Work Zone Fatalities Reach 15-Year High
In 2019, the most recent year for which data are available, 842 people died in highway work-zone crashes compared to 757 the year before. The 11.2-percent increase is the largest percentage increase of highway work zone fatalities since 2006.
Friday, April 30, 2021
Section: OSHA

crash scene

Each year in April, the construction industry claims one week out of the month as Work Zone Awareness Week. The goal of this campaign is to broaden the understanding of a driver's role in keeping workers safe. It's an issue more important than ever as work zone crashes and fatalities are on the rise. 

According to the Federal Highway Administration (FHWA), 842 people died in highway work-zone crashes in 2019 compared to 757 the year before. The 11.2-percent increase is the largest percentage increase of highway work zone fatalities since 2006.

“We all have a role to play when it comes to safely repairing and improving our nation’s roads, bridges and highways,” said Acting Federal Highway Administrator Stephanie Pollack. “If you are driving and see construction work ahead – and especially workers on the job – please slow down and drive carefully.”

Crashes in highway work zones happen most frequently when drivers are not paying attention to changing road conditions. Distracted driving is a key element of many crashes, leading many drivers to crash into other vehicles, highway equipment or safety barriers. 

Though highway workers are often among the victims of work zone crashes, the dangers of reckless driving more often affect those behind the wheel and their passengers. Four out of five work zone fatalities were drivers or passengers, according to FHWA data.

“The men and women fixing our nation’s highways deserve to get to work, do their job and return home safe and sound after their shift,” said Pollack. “They can’t work safely if you don’t drive safely.” 

Awareness is Key

As an industry, we can do everything in our power to keep workers safe with internal traffic control plans, flaggers, signage and police officers on site to deter distracted and dangerous driving, but it only takes one second for a driver to enter a work zone and cause a catastrophic event. Making it known to the traveling public that their actions have a direct impact on worker safety needs to be a priority. 

The National Highway Transportation Safety Alliance (NHTSA) estimates that during daylight hours, approximately 481,000 drivers are using cell phones while driving. That creates enormous potential for deaths and injuries on U.S. roads and the danger only increases when drivers enter unfamiliar work zones. Texting is the most alarming distraction. Sending or reading a text takes your eyes off the road for 5 seconds. At 55 mph, that's like driving the length of an entire football field with your eyes closed. Drivers should never pick up their phone to text while driving, but especially not in a work zone where there are vulnerable human beings just trying to do their job.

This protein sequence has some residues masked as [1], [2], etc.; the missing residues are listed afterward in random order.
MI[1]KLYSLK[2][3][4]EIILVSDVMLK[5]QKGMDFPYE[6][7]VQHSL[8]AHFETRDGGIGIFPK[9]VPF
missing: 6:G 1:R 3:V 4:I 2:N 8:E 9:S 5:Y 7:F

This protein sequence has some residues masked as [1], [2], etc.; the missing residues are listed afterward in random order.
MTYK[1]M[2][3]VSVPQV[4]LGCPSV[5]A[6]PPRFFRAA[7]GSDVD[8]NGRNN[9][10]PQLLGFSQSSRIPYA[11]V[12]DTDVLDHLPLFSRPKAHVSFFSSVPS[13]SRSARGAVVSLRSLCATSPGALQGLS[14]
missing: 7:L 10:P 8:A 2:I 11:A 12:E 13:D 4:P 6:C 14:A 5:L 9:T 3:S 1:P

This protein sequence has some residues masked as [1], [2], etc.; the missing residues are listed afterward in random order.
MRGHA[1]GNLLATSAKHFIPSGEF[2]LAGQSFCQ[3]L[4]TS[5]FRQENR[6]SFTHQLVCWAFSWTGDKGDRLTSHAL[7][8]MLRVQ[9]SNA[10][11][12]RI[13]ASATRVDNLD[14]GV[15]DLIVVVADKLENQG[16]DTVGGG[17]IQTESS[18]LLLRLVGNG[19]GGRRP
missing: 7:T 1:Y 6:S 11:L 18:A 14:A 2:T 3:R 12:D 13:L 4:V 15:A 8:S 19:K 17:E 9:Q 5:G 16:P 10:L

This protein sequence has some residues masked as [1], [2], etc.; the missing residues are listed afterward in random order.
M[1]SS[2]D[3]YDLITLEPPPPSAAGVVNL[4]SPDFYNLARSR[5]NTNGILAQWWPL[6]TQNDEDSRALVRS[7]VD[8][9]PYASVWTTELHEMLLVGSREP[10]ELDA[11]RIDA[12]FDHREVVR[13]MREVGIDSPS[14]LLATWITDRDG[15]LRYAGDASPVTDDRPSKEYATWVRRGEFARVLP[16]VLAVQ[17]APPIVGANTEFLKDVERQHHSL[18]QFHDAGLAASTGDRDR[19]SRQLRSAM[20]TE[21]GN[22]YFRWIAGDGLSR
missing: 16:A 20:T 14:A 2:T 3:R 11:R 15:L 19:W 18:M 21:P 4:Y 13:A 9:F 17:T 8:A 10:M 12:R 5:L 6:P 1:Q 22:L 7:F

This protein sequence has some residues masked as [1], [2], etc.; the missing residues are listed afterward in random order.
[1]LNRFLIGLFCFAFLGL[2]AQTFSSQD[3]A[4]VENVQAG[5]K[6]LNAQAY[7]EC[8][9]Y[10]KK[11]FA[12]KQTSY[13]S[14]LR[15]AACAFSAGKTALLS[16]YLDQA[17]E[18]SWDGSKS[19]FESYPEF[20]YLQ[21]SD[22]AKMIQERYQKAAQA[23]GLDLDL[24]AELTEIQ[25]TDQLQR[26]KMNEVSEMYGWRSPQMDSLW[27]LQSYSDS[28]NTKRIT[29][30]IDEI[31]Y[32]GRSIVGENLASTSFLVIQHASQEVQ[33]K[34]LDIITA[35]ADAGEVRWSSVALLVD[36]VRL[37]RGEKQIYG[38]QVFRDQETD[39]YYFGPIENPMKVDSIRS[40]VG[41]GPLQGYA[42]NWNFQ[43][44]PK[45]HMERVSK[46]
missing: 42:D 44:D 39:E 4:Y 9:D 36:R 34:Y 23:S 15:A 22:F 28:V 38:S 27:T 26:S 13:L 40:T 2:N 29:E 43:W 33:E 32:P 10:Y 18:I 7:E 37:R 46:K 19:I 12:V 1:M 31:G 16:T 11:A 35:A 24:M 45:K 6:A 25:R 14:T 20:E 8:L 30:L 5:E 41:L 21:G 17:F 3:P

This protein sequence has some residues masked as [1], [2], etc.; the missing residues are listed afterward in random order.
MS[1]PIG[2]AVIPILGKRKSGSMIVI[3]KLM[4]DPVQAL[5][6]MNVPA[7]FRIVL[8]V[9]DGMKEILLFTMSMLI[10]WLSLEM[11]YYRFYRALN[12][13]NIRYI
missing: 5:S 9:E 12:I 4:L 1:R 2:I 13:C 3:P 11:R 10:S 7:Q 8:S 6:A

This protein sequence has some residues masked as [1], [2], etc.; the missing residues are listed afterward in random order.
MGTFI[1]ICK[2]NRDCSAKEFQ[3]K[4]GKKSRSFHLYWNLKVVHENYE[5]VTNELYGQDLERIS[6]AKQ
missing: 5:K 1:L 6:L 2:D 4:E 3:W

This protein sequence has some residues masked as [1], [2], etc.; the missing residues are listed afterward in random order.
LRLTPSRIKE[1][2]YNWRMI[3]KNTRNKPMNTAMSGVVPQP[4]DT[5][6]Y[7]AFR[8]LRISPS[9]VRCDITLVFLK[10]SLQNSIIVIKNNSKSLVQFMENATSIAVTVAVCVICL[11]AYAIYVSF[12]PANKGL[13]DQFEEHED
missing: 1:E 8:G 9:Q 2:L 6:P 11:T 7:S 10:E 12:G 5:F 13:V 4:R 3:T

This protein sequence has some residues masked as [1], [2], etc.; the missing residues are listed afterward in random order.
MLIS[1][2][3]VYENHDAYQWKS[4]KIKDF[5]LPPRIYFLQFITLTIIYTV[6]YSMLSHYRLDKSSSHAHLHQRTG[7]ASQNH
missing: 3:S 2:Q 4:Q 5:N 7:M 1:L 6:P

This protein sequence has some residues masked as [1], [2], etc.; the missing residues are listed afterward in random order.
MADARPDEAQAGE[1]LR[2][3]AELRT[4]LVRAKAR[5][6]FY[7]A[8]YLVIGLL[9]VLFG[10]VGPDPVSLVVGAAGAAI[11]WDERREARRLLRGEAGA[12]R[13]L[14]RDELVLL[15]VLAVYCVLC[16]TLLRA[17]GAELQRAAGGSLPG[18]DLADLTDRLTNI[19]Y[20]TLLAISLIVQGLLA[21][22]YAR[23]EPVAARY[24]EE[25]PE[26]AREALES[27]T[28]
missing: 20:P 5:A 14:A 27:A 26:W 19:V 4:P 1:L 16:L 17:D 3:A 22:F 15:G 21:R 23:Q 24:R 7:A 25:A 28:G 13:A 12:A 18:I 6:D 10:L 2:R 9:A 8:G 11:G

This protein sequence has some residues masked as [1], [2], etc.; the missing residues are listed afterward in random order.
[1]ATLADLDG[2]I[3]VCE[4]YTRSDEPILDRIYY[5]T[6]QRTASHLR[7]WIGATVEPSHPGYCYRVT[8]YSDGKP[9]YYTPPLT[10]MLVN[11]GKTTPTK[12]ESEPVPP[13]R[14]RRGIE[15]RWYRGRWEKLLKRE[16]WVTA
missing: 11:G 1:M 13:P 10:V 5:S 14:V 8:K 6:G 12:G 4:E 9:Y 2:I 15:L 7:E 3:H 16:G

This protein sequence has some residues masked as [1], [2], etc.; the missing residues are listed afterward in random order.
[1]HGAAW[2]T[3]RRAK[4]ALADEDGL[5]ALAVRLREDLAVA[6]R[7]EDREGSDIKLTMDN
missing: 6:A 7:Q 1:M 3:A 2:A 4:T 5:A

With today's technology inside vehicles, there is almost no reason to pick up your phone as many cars can read texts and reply to them hands-free. If you don't have this tech in your vehicle, for everyone's sake, please put your phone in the glove compartment until you park your car.  

We can all play a part in the fight to save lives by ending distracted driving. Parents first have to lead by example—by never driving distracted—as well as have a talk with their young drivers about distraction and all of the responsibilities that come with driving. Have everyone in the family sign the pledge to commit to distraction-free driving. Remind your teen driver that in states with graduated driver licensing (GDL), a violation of distracted-driving laws could mean a delayed or suspended license. Teens should spread the message to their friends as well. Every commitment helps.

Lay Down the Law

With the number of work zone deaths increasing year over year, many feel it’s time we start to increase legislation and repercussions for those who violate cell phone bans while driving and look to ways to increase those bans through work zones.

Your state legislature and governor are the ones who make the laws regarding distracted driving. If you feel strongly about distracted driving, be a voice in your community by supporting local laws, speaking out at community meetings and highlighting the dangers of distracted driving on social media and in your local op-ed pages. 

Every voice counts in raising awareness of this growing issue. Everyone in the road construction industry and beyond is encouraged to join in calling on the public to pay attention, slow down, move over and potentially save a life when driving in work zones.